Five questions to Ian Rayer-Smith

Five questions to Ian Rayer-Smith

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Ian Rayer-Smith was born in Farnham, England in 1970. He works in two studios, in the city of Manchester and also is rural Shropshire. Ian started painting later in life and graduated in art school at the age of 42. He had grown quickly and has international recognition. Tell us your story, why did you become an artist?

I only started painting at the age of 37. In my early twenties I decided to work for myself. I built a distribution company from a humble beginnings. Then created a business of juice bars but neither of those businesses gave me that sense of who I really was. 

I was in California with my partner and we visited an art gallery and immediately fell in love with a painting and whilst in the gallery I had a realisation that I wanted to paint. It wasn’t an immediate intention to be and artist but just to paint for myself. I had never painted before. I friend of mine was an art teacher. I called him when I got back home, I said to him that I wanted to paint! He said okay, I’ll come over and get you started. After two hours he left and I have never stopped painting. I realised several years ago that my initial desire to paint was a course of therapy.  I never really got a sense of who I was and the jobs and businesses I had worked at never really gave me the sense of true identity. 

After a couple of years, painting at home and when I wasn’t working I decided to make a major change. To start a new direction in life and become a full time art student. When I graduated I then got a studio,  shut the doors and paint alone consistently. I could turn the studio into an exhibition space twice a year, I had no expectation of where I was going I just wanted to paint and grow. 

The initial need to paint was now I realise a form of therapy. It made me happy and content. Over time I grew also in confidence. Growth in life is important and adds excitement and happiness. 

When you create a new work, how do you go about it? What comes first?

Three years ago I took a major jump and moved to a much larger studio. This elevated me and my work. I was able to work on larger pieces and many at the same time. I have a lot of ideas constantly yet when I start a painting I allow myself to expand on ideas and sometimes change direction. The work has to have a sense of freedom and energy. Thats why I love the expressionist approach to painting. I work in many different ways I avoid falling into creating the same thing over and over. The focus on exploration is an exciting way of working. The combination of ideas keeps a freshness to my work. What can you tell us about your studio, what makes it special to you and how does it influence the way you work?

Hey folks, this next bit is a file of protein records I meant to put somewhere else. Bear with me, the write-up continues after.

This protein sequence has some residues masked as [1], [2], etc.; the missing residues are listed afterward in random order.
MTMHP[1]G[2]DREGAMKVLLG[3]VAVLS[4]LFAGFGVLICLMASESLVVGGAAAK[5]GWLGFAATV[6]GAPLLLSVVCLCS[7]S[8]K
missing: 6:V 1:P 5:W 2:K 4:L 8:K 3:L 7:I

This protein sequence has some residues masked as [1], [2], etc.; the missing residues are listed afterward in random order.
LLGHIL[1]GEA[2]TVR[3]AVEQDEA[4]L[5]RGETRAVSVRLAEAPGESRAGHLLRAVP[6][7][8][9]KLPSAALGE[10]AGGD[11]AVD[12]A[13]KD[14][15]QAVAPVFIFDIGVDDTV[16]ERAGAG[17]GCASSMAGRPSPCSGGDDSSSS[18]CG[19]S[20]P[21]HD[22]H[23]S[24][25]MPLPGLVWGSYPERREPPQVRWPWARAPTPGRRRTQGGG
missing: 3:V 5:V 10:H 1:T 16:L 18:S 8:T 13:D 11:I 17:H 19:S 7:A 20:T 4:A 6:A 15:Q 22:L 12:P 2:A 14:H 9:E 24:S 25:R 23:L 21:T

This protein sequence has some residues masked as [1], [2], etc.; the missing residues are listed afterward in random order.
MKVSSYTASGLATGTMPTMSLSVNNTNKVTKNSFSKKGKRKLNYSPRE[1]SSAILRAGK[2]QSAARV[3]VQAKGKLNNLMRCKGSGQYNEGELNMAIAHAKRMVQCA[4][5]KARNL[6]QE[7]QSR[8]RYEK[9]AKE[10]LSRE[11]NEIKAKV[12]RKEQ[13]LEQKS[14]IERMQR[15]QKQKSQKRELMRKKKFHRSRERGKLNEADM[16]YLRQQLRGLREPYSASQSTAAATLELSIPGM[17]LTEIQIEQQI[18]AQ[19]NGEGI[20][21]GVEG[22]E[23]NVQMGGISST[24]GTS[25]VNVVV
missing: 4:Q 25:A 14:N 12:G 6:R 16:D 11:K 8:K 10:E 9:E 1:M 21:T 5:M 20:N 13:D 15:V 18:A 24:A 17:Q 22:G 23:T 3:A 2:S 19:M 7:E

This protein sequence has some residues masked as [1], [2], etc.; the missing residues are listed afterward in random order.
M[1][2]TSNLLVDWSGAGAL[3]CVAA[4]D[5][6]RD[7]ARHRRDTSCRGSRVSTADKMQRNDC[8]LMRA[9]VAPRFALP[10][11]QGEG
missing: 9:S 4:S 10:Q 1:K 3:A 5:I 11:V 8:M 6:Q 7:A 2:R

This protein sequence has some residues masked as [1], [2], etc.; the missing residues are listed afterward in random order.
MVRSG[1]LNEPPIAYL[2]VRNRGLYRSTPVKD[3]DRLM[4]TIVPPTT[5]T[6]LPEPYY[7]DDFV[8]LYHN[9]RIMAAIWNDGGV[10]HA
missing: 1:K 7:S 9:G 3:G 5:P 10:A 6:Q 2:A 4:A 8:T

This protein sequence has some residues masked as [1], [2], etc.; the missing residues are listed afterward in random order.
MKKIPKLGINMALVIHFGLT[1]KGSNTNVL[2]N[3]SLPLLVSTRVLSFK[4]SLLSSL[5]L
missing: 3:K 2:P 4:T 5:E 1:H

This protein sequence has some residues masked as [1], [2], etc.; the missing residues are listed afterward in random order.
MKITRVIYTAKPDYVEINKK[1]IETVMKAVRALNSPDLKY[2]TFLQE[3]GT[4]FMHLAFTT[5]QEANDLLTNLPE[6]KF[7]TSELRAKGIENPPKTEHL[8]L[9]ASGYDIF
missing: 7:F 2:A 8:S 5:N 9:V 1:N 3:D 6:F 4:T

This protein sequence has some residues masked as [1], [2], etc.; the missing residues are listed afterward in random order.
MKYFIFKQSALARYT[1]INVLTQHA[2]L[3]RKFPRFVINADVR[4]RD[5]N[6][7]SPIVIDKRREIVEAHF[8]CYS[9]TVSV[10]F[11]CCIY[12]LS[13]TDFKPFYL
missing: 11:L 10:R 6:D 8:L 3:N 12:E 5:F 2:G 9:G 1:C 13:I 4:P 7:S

Having so much space frees me up to take risks as I have so many paintings in progress I don’t have a fear of being adventurous or taking risks. I just go into the studio and without the intention of completing any particular painting but just to make anything I work on better than when It appears when I came in to when I leave. I work without putting too much thought. Often we can overthink things, that can slow us down and sometimes block our creativity. Is there a work of art in your life that has especially impressed you?

We are always very critical of our own work. Yet sometimes we create something that really resonates and sometimes it’s a painting that almost feels over time that I didn’t actually paint it. That’s a great feeling that heightens the interest in some paintings.  

Of course being a painter we are always inspired by other artists, their works, their approach and artists throughout history. There isn’t just one painting that has impressed me. There are so many. I have very strong passion for paintings that are raw and expressive and give that strong sense of human emotion. It’s not so much for me what is painted but how it is painted. 

Reach to the stars: where will you be in 5 years?

I realise now that having many years of experience in business before becoming an artist, had now been a major benefit to me. It’s often a difficult concept of being a creative and yet also to have the ability to grow not just in the creative process but also as a business and growth through strategy and making the right decisions and taking actions that elevate you as an artist.

I just don’t have that hunger to be ‘famous’ but to my work to gain momentum and recognition in the art world which is a fascinating world to be in even when you’re just on the periphery of it. Learn more about the artist: